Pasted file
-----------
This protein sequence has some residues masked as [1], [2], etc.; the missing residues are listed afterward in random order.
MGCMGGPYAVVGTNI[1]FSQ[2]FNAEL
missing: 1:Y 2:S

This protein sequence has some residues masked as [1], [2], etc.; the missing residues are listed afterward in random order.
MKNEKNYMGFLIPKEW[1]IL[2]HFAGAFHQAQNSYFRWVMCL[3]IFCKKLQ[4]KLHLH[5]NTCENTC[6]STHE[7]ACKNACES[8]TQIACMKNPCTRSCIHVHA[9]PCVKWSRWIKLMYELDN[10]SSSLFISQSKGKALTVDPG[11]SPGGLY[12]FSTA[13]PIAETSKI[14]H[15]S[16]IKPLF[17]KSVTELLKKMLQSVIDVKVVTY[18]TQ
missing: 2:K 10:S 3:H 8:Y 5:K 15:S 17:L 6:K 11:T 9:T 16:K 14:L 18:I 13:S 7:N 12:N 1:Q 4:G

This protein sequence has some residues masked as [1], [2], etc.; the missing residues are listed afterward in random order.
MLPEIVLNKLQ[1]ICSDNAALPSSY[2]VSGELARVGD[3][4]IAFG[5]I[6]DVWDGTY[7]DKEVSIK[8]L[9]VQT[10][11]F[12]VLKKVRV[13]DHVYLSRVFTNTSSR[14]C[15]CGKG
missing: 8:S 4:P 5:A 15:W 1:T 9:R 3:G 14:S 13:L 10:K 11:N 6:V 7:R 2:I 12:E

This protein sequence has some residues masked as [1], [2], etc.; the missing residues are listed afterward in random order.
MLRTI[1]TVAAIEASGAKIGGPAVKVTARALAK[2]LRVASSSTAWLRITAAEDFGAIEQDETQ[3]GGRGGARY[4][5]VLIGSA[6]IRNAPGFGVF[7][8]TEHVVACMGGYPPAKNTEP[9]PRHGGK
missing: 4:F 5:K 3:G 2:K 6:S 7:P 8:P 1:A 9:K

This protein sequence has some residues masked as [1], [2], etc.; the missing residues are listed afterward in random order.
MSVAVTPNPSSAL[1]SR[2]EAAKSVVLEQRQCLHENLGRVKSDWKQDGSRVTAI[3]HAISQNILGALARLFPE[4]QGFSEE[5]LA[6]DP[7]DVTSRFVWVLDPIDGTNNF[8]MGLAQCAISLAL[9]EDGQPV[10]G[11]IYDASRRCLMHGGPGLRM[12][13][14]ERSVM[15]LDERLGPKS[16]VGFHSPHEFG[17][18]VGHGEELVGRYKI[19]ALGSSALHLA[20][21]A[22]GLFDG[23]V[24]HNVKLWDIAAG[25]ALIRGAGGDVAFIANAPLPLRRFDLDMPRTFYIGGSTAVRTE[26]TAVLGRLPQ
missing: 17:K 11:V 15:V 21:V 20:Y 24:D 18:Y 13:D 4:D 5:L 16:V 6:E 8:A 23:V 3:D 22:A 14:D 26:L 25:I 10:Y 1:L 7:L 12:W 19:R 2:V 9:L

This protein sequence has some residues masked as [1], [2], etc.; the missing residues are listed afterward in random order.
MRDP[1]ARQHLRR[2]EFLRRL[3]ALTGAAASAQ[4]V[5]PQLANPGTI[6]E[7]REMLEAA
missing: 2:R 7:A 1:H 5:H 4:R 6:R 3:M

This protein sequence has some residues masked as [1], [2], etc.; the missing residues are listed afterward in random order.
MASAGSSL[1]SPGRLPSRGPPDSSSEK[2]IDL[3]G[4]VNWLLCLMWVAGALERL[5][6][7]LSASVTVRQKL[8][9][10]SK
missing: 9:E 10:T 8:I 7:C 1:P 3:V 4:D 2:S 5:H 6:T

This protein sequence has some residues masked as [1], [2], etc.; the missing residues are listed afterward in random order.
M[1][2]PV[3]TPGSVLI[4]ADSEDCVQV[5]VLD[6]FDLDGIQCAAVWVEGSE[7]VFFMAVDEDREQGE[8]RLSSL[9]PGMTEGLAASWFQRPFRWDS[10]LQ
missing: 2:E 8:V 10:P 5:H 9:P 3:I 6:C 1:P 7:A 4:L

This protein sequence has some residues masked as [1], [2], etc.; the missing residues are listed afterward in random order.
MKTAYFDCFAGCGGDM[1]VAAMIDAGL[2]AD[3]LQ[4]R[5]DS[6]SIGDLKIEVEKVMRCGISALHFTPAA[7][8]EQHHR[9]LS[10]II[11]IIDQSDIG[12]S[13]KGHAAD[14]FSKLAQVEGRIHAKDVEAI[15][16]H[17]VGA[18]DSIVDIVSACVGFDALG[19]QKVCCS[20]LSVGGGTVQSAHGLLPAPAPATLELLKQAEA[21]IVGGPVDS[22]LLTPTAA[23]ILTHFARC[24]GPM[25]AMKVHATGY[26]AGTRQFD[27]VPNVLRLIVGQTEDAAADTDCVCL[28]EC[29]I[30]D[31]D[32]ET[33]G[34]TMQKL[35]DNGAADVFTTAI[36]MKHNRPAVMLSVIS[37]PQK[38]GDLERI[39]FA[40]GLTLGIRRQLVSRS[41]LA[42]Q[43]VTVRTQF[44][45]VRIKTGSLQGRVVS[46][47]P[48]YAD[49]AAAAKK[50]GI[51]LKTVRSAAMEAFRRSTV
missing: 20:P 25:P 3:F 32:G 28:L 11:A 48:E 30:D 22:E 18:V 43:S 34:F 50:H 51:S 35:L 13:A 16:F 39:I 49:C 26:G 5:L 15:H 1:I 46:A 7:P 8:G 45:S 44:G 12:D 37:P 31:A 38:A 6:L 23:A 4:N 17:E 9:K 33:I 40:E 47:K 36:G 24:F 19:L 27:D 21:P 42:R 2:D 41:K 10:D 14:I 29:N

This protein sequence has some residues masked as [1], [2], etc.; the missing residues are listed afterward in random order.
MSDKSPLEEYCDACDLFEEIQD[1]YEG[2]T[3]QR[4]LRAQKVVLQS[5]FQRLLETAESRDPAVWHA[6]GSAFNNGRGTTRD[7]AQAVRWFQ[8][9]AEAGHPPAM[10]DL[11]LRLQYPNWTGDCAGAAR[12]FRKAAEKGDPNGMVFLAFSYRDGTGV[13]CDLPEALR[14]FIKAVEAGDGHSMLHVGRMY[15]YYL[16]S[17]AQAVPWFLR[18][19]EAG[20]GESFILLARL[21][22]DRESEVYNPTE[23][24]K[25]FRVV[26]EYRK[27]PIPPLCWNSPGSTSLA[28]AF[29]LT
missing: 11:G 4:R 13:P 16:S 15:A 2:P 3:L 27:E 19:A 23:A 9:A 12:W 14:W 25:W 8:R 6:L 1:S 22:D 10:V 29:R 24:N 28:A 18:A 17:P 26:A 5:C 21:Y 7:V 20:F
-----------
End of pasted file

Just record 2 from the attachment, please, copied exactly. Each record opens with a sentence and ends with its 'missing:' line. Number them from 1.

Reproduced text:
This protein sequence has some residues masked as [1], [2], etc.; the missing residues are listed afterward in random order.
MKNEKNYMGFLIPKEW[1]IL[2]HFAGAFHQAQNSYFRWVMCL[3]IFCKKLQ[4]KLHLH[5]NTCENTC[6]STHE[7]ACKNACES[8]TQIACMKNPCTRSCIHVHA[9]PCVKWSRWIKLMYELDN[10]SSSLFISQSKGKALTVDPG[11]SPGGLY[12]FSTA[13]PIAETSKI[14]H[15]S[16]IKPLF[17]KSVTELLKKMLQSVIDVKVVTY[18]TQ
missing: 2:K 10:S 3:H 8:Y 5:K 15:S 17:L 6:K 11:T 9:T 16:K 14:L 18:I 13:S 7:N 12:N 1:Q 4:G